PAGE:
"Wage increases will also give the Fed pause, as a separate Labor Department report Tuesday showed a 0.5% increase in real wages for the month. That’s welcome news for workers who have seen a 3% decline in real average weekly earnings in the past year as a result of inflation. But it also signals that workers and employers are playing catch-up, and there are still 10 million unfilled jobs," the board said. "The Fed’s temptation will be to think that slower growth can do the heavy anti-inflation lifting. But the challenge for the Fed isn’t getting inflation down merely to 4% or 5% as a new baseline for the next interest-rate cutting cycle. Then inflation will rise again."

In Fox News, EJ Antoni said nobody should rejoice over the still-awful inflation numbers.

"If you listen to the White House, the latest inflation data is cause for celebration, like an early Christmas gift to America. Yet nothing could be further from the truth. Inflation is still crushing American families, and there’s no financial cause for rejoicing—a sad situation during the holiday season," Antoni said. "The administration’s claims to be winning against inflation fly in the face of their own data. Since Biden took office, prices have risen 13.8 percent. In fact, prices have risen so much faster than wages that the average family has lost $5,800 in real annual income (i.e., what their incomes can actually buy). Conversely, real incomes rose $4,000 under President Trump.

"Add on to that the increased borrowing costs resulting from higher interest rates, and the average family is effectively $7,100 poorer today than when Biden became president," Antoni said. "Yes, 7.1 percent inflation is better than 9.1 percent, but it’s surely nothing to brag about. At the current 7.1% pace, prices will still double in about a decade. That is a horrific rate of inflation, and it’s breaking the back of the middle class. Now the same president who told us inflation was transitory is predicting that it will be gone by the end of next year. Biden is always wrong, but never in doubt. The statistics from his own administration do not support that prediction at all.

In CNN, Steven Kamin said the Fed could be facing a nightmare scenario.

"With price growth still drastically above normal levels, labor markets quite tight, and household spending resilient, the Fed’s challenges are far from over. As we move into 2023, inflation will continue to be a key risk to both the US and foreign economies… US inflation has moved down a bit since its peak earlier this summer, but this importantly reflects declines in energy prices. So-called 'core' inflation, which excludes volatile energy and food prices and thus provides a more reliable reading on price trends, has largely moved sideways over the course of this year," Kamin wrote. "The base-case scenario for most forecasters is gloomy, but not catastrophic: US inflation moves down gradually over the next year, driven by supply-chain disruptions easing, energy and other commodity prices falling and aggregate demand softening.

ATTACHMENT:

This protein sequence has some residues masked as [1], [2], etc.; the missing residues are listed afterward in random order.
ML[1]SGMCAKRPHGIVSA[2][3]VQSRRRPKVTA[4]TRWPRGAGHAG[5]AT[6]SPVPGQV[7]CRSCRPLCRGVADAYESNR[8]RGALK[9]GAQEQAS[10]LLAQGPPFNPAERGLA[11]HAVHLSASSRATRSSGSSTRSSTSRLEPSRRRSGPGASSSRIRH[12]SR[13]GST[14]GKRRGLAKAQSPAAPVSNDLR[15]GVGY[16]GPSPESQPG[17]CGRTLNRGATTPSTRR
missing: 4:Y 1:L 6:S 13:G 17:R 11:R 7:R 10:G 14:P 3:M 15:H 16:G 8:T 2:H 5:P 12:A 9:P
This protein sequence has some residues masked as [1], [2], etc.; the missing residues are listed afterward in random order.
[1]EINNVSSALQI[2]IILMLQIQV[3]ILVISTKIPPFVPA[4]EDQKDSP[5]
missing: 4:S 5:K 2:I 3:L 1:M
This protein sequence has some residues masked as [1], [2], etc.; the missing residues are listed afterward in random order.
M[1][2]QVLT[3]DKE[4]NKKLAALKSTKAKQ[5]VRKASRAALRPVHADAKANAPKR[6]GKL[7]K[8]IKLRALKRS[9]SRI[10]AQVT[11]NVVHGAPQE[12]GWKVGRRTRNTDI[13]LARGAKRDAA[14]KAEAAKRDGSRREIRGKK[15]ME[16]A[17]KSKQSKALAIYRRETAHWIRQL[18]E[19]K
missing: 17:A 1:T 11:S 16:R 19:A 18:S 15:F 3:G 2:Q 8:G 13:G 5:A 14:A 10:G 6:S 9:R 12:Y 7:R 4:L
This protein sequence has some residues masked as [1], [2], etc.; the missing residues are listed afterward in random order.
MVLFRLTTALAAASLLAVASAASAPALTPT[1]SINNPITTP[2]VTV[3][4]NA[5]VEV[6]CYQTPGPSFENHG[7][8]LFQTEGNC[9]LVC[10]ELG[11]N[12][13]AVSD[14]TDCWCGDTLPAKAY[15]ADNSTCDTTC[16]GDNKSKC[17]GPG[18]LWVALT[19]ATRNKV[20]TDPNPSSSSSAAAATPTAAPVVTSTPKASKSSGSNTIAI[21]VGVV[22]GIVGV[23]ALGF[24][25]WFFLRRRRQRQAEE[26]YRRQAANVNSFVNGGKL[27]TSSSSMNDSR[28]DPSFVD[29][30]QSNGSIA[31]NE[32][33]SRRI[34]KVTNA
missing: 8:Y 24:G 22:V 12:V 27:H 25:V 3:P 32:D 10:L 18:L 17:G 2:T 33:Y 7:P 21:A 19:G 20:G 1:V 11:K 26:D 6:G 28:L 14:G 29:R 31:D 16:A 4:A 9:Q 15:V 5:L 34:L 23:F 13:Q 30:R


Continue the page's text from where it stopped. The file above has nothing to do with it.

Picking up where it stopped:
"There is a much more worrisome scenario, however, in which US inflation remains stubbornly high, perhaps because the combination of continued tight labor markets and elevated living costs fuel persistent rapid wage growth," Kamin said. "Such a wage-price spiral would pose a difficult conflict between the policy needs of the US economy and those of the rest of the world. Further increases in interest rates would be essential to bring down US inflation and inflation expectations. But at a time when many of our trading partners were mired in recession, further policy tightening could create grave problems abroad: substantial job losses, widespread defaults and disruptions in international financial markets."


What the left is saying.

  • Many on the left are optimistic the Fed is winning, and some say we can start easing up on rate increases.
  • Some argue a "soft landing" is still possible.
  • Others say the Fed could stop rate hikes now, but it won't.

Bloomberg's editorial board said the Fed's "soft landing" for the economy might still be possible.

"Tuesday’s inflation report had persuaded some investors that the central bank could afford to lighten up on monetary policy. Prices excluding food and energy rose by 6% in the year to November, down from 6.3% in the year to October. For the second month running, that was a greater decline than expected. Signs of subsiding inflationary pressure were also apparent across a wider range of price components," the board said. "Taken together, such data suggests that price increases have peaked. Yet the Fed is right: It’s too soon to say that the inflation rate is securely on course back to its target of 2%. In his remarks on Wednesday, Chair Jerome Powell stressed that the labor market is still tight. Companies report a 'huge' overhang of vacancies, he said: It’s as though the economy is facing a 'structural labor shortage.'

"If things continue to unfold as it predicts, the bank will deserve to be congratulated on a job well done, despite its admitted error in failing to start raising interest rates sooner. One other point is worth noting. Powell was asked during his press conference whether the Fed might consider changing its inflation target if getting back to 2% proves too difficult — an option that some economists advocate. The chairman dismissed the idea briskly," the board said. “This was something the Fed hadn’t discussed and wouldn’t discuss, he said: The inflation target is 2% and that’s that. If core inflation threatens to settle between 3% and 4% next year, he can expect to be pressed more aggressively on the matter. Yet here, too, Powell is right. Things are roughly on track because nobody doubts the Fed’s commitment to a low inflation rate. If that changes, all bets are off."